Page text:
According to Bernhard Deutsch, optical fiber, cable and connectivity manufacturer Corning is achieving fiber innovation on a scale more commonly seen in five- to seven-year increments. Deutsch is Corning’s vice president and general manager of optical fiber and cable. He spoke with AGL eDigest about the advances represented in Corning’s MiniXtend and RocketRibbon cable products and the SMF-28 Contour and ULL fiber products.
“We are the first and only to combine three things — the lowest loss, compatibility and best bend performance into one fiber,” Deutsch said. “There are different standards, depending on how small the bend diameter is and how many times you can bend that fiber around the mandrel tool. This is a tough one, with A2 bend specifications.” A2 refers to the ITU-T G.657A2 standard for single-mode fiber bend radius and flexibility.
“Also, our fiber does comply with G.652” Deutsch said, referring to the ITU-T G.652 standard. “With low loss and A2 compliance, the fiber also is what we call backwards compatible. Backwards compatible means to maintain the mode field of the fiber to the nominal standard of 9.2 microns. That is important for splicing with the existing networks, not only for outside plant, but also when going from outside plant to inside plant where people used the specialty or special bendable fibers — A2 fibers in the past — in new cabinets, shelters and base stations.”
The new SMF-28 Contour fiber combines all three optimum performance elements. In addition, it comes in a smaller, 190-micron outer diameter that allows denser cable to meet customers’ density requirements,” Deutsch said. “With 5G, the fiber counts are going up significantly in the cable,” he said. “You don’t want the cables to be bigger, so you package them denser.”
The compact MiniXtend XD 192-fiber cable provides installers with greater flexibility in tighter spaces without sacrificing fiber density or deployment speed, according to Corning documentation, enabling 33 percent more fibers per duct compared with legacy MiniXtend HD cable and 70 percent faster cable access compared with traditional cable designs. Deutsch said the innovation appeals to carriers that build wireless and wireline networks. The innovation from Corning will assist them in increasing the capacity to their cell towers, rooftops sites and small cells.
“The MiniXtend cable is very forgiving with its bend performance in what we call macrobending,” Deutsch said. “When you bend the fiber, as in a splice closure, it lets you bend it tighter because it allows higher fiber-counts in the enclosure, and in a cable with fibers that press on each other. That pressing creates what we call microbending. This fiber is a lot more micro-bend resilient than previous generations of Corning fibers of than fibers from other manufacturers. That improvement will help the fibers’ density in the handbook.”
An innovation in the RocketRibbon cable portfolio includes what Corning calls the world’s first armored cables with the company’s FastAccess technology.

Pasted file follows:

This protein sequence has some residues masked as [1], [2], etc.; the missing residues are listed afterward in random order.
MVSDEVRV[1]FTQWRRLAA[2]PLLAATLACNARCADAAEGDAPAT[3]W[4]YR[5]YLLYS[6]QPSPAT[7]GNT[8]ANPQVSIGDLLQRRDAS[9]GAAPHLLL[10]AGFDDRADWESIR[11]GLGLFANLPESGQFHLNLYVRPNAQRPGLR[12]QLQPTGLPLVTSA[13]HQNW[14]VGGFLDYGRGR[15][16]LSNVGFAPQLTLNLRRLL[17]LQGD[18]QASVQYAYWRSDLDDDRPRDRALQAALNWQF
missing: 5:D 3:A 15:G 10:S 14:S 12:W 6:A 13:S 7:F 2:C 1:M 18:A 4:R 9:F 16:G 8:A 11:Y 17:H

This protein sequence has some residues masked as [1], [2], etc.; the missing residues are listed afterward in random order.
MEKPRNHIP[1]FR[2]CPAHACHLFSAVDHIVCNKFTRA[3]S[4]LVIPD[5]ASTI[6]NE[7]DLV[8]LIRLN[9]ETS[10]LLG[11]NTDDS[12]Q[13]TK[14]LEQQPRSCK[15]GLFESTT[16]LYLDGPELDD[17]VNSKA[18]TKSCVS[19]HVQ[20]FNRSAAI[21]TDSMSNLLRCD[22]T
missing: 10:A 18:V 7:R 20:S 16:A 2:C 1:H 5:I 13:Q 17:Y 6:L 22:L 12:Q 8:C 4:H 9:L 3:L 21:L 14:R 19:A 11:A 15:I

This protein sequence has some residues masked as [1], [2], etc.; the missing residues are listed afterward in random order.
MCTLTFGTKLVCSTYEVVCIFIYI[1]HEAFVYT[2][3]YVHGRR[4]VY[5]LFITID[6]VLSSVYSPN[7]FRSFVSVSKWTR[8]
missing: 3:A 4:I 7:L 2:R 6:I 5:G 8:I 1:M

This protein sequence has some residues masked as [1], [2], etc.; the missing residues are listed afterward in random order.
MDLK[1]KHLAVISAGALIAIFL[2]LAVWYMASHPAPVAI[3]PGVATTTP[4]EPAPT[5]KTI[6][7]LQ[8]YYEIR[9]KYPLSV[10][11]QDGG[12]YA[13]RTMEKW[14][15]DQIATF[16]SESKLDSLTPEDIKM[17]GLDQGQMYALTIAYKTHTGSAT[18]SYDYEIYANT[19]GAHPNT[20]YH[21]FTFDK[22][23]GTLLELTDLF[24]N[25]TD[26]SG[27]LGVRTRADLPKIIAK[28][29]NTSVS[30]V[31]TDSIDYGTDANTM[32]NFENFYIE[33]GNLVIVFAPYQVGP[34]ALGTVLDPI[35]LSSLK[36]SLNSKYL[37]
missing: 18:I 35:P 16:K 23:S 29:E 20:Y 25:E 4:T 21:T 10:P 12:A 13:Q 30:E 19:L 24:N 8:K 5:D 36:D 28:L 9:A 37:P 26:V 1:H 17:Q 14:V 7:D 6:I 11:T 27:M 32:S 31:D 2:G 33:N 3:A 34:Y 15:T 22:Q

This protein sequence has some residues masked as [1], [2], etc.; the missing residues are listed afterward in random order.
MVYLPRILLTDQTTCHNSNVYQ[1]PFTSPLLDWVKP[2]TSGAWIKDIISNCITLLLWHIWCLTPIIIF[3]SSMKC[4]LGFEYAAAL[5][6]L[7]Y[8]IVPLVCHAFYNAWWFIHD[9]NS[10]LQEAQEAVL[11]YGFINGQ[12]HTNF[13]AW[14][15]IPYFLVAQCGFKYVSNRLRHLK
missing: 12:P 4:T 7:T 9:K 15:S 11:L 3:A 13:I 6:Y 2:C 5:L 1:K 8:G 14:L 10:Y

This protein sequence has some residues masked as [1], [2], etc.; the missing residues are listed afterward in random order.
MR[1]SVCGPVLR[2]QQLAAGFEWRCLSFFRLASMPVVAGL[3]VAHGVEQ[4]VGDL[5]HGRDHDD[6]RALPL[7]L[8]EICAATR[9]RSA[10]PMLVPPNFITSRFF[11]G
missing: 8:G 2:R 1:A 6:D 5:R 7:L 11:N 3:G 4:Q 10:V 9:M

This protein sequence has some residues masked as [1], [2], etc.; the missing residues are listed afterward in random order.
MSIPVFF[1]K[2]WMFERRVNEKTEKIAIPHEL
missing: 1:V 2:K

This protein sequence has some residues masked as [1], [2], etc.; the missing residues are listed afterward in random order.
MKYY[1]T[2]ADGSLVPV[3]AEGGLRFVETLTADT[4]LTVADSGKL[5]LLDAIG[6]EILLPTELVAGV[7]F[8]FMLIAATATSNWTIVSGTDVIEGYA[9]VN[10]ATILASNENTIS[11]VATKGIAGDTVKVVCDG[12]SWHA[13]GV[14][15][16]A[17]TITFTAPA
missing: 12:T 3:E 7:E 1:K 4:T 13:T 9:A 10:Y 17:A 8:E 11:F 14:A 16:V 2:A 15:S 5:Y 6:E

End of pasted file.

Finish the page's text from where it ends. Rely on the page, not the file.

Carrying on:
“Cables with FastAccess technology have a feature that lets you peel open the jacket or even the steel armor inside the cable without the need of special tools,” Deutsch said. “It’s faster and safer, and despite the armor, people don’t get hurt.” The cables come in armored and non-armored versions.
According to Corning documentation, the innovative ribbon protection comes in 288-fiber, 432-fiber, and 864-fiber variations. The compact designs enable up to twice as much fiber per duct and 60 percent faster cable access than existing solutions, while maintaining the advantages of a backward-compatible and proven industry-standard ribbon design.
Compared with standard single-mode fibers, Corning’s newest long-haul terrestrial fiber, SMF-28 ULL fiber with advanced bend, enables twice the capacity and reach at data rates of 800 G and greater, at a lower cost per bit. ULL stands for ultra-low-loss.
“This is multi-diameter on purpose to launch more power in a different priority to achieve longer reach,” Deutsch said. “Corning has the expertise to develop hybrids that meet several requirements at the same time.”
In summing up the cable and fiber innovations, Deutsch said, “These types of innovations don’t come every year, so we are excited that we were able to match these attributes of low attenuation, good bend performance, backwards compatibility and density into one fiber that is unique in the world. It is technically challenging to do this, but we figured it out. I’m extremely proud of my technology team.”
Reliable, high-speed connectivity has never been more vital, from access networks, to cloud data centers, to smart buildings, to the promise of 5G, according to Deutsch. “Optical fiber, cable and connectivity are at the center of all these technologies,” he said. “As bandwidth demands accelerate, Corning remains at the forefront of innovation for every segment of the network.”
Don Bishop is executive editor and associate publisher of AGL Magazine.